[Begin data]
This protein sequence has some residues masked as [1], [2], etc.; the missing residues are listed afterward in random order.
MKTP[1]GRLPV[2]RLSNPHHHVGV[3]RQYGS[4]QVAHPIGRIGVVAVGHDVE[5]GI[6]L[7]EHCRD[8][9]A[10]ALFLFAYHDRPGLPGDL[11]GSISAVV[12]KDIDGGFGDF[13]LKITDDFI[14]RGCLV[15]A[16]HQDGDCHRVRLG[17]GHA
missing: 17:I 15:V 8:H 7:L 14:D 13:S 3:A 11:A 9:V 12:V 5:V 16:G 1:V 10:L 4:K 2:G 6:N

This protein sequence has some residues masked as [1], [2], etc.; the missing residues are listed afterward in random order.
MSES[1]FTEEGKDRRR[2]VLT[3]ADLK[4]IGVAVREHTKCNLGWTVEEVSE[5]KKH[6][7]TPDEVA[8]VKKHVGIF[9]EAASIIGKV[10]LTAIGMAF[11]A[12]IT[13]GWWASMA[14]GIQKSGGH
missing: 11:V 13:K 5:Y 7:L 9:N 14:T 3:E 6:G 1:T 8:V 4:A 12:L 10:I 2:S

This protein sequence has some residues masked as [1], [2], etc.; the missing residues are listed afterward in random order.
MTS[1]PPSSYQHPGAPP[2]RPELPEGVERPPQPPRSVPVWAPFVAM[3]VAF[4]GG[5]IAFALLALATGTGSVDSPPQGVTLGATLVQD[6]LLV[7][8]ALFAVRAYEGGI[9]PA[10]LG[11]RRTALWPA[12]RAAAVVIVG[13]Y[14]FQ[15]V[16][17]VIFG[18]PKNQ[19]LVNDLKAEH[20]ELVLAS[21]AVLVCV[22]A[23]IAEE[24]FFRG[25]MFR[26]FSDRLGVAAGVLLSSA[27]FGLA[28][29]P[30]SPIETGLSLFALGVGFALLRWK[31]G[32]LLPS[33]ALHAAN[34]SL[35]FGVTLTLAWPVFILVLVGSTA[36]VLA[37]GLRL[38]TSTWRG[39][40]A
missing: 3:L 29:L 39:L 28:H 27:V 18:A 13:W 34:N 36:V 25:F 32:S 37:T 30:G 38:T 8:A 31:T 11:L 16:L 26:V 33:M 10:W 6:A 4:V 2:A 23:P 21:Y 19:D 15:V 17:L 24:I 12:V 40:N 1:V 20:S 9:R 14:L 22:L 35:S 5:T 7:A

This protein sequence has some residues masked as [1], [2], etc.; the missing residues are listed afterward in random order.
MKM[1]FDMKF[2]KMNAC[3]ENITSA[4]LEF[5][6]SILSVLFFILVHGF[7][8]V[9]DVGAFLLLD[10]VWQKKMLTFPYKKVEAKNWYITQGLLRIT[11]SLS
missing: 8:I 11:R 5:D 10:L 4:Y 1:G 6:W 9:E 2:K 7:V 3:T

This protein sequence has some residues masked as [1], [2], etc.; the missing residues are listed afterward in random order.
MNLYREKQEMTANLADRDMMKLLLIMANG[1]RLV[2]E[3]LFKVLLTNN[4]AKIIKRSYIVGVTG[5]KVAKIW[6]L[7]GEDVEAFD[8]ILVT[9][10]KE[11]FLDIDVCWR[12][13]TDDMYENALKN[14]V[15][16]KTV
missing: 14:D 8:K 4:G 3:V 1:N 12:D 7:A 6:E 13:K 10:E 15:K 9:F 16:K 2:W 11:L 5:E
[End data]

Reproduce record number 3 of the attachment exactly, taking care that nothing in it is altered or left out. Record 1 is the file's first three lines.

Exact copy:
This protein sequence has some residues masked as [1], [2], etc.; the missing residues are listed afterward in random order.
MTS[1]PPSSYQHPGAPP[2]RPELPEGVERPPQPPRSVPVWAPFVAM[3]VAF[4]GG[5]IAFALLALATGTGSVDSPPQGVTLGATLVQD[6]LLV[7][8]ALFAVRAYEGGI[9]PA[10]LG[11]RRTALWPA[12]RAAAVVIVG[13]Y[14]FQ[15]V[16][17]VIFG[18]PKNQ[19]LVNDLKAEH[20]ELVLAS[21]AVLVCV[22]A[23]IAEE[24]FFRG[25]MFR[26]FSDRLGVAAGVLLSSA[27]FGLA[28][29]P[30]SPIETGLSLFALGVGFALLRWK[31]G[32]LLPS[33]ALHAAN[34]SL[35]FGVTLTLAWPVFILVLVGSTA[36]VLA[37]GLRL[38]TSTWRG[39][40]A
missing: 3:L 29:L 39:L 28:H 27:V 18:A 13:W 34:N 36:V 25:F 32:S 37:T 30:G 38:T 8:A 31:T 11:L 16:L 26:V 33:M 10:W 6:A 4:V 2:A 23:P 21:Y 19:D 15:V 17:L 24:I 12:V 40:N 1:V 20:S 9:R 14:L 22:L 35:S 5:T 7:A